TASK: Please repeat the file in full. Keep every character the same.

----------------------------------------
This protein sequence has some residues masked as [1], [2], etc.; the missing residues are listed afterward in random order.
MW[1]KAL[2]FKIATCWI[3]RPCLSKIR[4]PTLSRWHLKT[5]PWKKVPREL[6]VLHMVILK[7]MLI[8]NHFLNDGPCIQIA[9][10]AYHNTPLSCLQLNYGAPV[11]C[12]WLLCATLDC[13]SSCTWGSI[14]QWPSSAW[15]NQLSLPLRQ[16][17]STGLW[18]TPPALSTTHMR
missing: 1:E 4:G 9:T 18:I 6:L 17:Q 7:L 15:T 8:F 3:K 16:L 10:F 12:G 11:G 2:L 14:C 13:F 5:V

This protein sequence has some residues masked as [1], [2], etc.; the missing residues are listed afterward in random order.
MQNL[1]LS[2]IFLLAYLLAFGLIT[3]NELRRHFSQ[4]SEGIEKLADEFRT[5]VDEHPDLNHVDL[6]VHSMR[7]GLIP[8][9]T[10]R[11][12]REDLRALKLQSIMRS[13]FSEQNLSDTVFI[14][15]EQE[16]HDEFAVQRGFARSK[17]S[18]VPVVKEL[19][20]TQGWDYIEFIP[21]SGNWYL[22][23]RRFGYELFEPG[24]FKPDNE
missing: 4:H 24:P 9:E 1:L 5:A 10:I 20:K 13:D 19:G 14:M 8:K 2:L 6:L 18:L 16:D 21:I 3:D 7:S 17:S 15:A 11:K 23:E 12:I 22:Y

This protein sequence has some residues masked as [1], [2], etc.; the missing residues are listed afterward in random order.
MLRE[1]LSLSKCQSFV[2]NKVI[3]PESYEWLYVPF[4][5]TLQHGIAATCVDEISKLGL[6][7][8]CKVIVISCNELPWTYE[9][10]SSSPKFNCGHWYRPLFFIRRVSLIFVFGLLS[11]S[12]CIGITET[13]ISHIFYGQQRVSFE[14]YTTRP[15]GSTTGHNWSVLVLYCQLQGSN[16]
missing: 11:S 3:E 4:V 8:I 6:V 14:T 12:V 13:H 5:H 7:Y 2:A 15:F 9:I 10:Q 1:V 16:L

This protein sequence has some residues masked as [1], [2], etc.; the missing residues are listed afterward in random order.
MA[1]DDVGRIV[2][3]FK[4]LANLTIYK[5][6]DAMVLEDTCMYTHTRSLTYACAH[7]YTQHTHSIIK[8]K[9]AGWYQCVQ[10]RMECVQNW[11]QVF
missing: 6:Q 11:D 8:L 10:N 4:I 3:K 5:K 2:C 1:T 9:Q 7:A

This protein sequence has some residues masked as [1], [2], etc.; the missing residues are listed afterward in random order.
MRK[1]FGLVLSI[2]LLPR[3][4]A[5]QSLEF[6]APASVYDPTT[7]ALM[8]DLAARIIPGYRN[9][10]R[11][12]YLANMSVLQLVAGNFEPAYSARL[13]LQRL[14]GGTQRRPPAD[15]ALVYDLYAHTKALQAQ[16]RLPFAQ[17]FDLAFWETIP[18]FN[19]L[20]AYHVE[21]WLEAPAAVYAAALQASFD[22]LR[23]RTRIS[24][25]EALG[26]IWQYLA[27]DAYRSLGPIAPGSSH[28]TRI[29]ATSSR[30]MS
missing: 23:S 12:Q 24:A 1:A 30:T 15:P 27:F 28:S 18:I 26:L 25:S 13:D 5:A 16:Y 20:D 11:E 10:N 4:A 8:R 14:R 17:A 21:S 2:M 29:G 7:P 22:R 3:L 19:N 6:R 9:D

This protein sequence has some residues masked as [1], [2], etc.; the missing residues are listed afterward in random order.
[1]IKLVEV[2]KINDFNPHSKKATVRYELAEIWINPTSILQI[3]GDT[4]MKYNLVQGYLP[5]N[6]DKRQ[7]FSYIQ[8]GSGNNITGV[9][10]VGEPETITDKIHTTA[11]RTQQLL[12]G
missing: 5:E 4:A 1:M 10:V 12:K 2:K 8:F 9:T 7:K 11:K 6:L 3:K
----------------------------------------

This protein sequence has some residues masked as [1], [2], etc.; the missing residues are listed afterward in random order.
MW[1]KAL[2]FKIATCWI[3]RPCLSKIR[4]PTLSRWHLKT[5]PWKKVPREL[6]VLHMVILK[7]MLI[8]NHFLNDGPCIQIA[9][10]AYHNTPLSCLQLNYGAPV[11]C[12]WLLCATLDC[13]SSCTWGSI[14]QWPSSAW[15]NQLSLPLRQ[16][17]STGLW[18]TPPALSTTHMR
missing: 1:E 4:G 9:T 18:I 6:L 17:Q 7:L 15:T 8:F 3:K 16:L 10:F 12:G 11:G 2:L 14:C 13:F 5:V

This protein sequence has some residues masked as [1], [2], etc.; the missing residues are listed afterward in random order.
MQNL[1]LS[2]IFLLAYLLAFGLIT[3]NELRRHFSQ[4]SEGIEKLADEFRT[5]VDEHPDLNHVDL[6]VHSMR[7]GLIP[8][9]T[10]R[11][12]REDLRALKLQSIMRS[13]FSEQNLSDTVFI[14][15]EQE[16]HDEFAVQRGFARSK[17]S[18]VPVVKEL[19][20]TQGWDYIEFIP[21]SGNWYL[22][23]RRFGYELFEPG[24]FKPDNE
missing: 4:H 24:P 9:E 1:L 5:A 10:I 20:K 13:D 19:G 14:M 8:K 2:L 6:L 18:L 16:D 21:I 3:D 7:S 17:S 15:A 11:K 23:E 12:I 22:Y

This protein sequence has some residues masked as [1], [2], etc.; the missing residues are listed afterward in random order.
MLRE[1]LSLSKCQSFV[2]NKVI[3]PESYEWLYVPF[4][5]TLQHGIAATCVDEISKLGL[6][7][8]CKVIVISCNELPWTYE[9][10]SSSPKFNCGHWYRPLFFIRRVSLIFVFGLLS[11]S[12]CIGITET[13]ISHIFYGQQRVSFE[14]YTTRP[15]GSTTGHNWSVLVLYCQLQGSN[16]
missing: 11:S 3:E 4:V 8:I 6:V 14:T 12:V 13:H 5:H 7:Y 2:A 15:F 9:I 10:Q 1:V 16:L

This protein sequence has some residues masked as [1], [2], etc.; the missing residues are listed afterward in random order.
MA[1]DDVGRIV[2][3]FK[4]LANLTIYK[5][6]DAMVLEDTCMYTHTRSLTYACAH[7]YTQHTHSIIK[8]K[9]AGWYQCVQ[10]RMECVQNW[11]QVF
missing: 6:Q 11:D 8:L 10:N 4:I 3:K 5:K 2:C 1:T 9:Q 7:A

This protein sequence has some residues masked as [1], [2], etc.; the missing residues are listed afterward in random order.
MRK[1]FGLVLSI[2]LLPR[3][4]A[5]QSLEF[6]APASVYDPTT[7]ALM[8]DLAARIIPGYRN[9][10]R[11][12]YLANMSVLQLVAGNFEPAYSARL[13]LQRL[14]GGTQRRPPAD[15]ALVYDLYAHTKALQAQ[16]RLPFAQ[17]FDLAFWETIP[18]FN[19]L[20]AYHVE[21]WLEAPAAVYAAALQASFD[22]LR[23]RTRIS[24][25]EALG[26]IWQYLA[27]DAYRSLGPIAPGSSH[28]TRI[29]ATSSR[30]MS
missing: 23:S 12:Q 24:A 1:A 30:T 15:P 27:F 28:S 18:I 26:L 25:S 13:D 5:A 16:Y 20:D 11:E 10:N 4:A 8:R 14:R 17:A 21:S 2:M 29:G 7:P 22:R 3:L 19:N 6:R 9:D

This protein sequence has some residues masked as [1], [2], etc.; the missing residues are listed afterward in random order.
[1]IKLVEV[2]KINDFNPHSKKATVRYELAEIWINPTSILQI[3]GDT[4]MKYNLVQGYLP[5]N[6]DKRQ[7]FSYIQ[8]GSGNNITGV[9][10]VGEPETITDKIHTTA[11]RTQQLL[12]G
missing: 5:E 4:A 1:M 10:V 12:K 2:K 8:F 9:T 7:K 11:K 6:L 3:K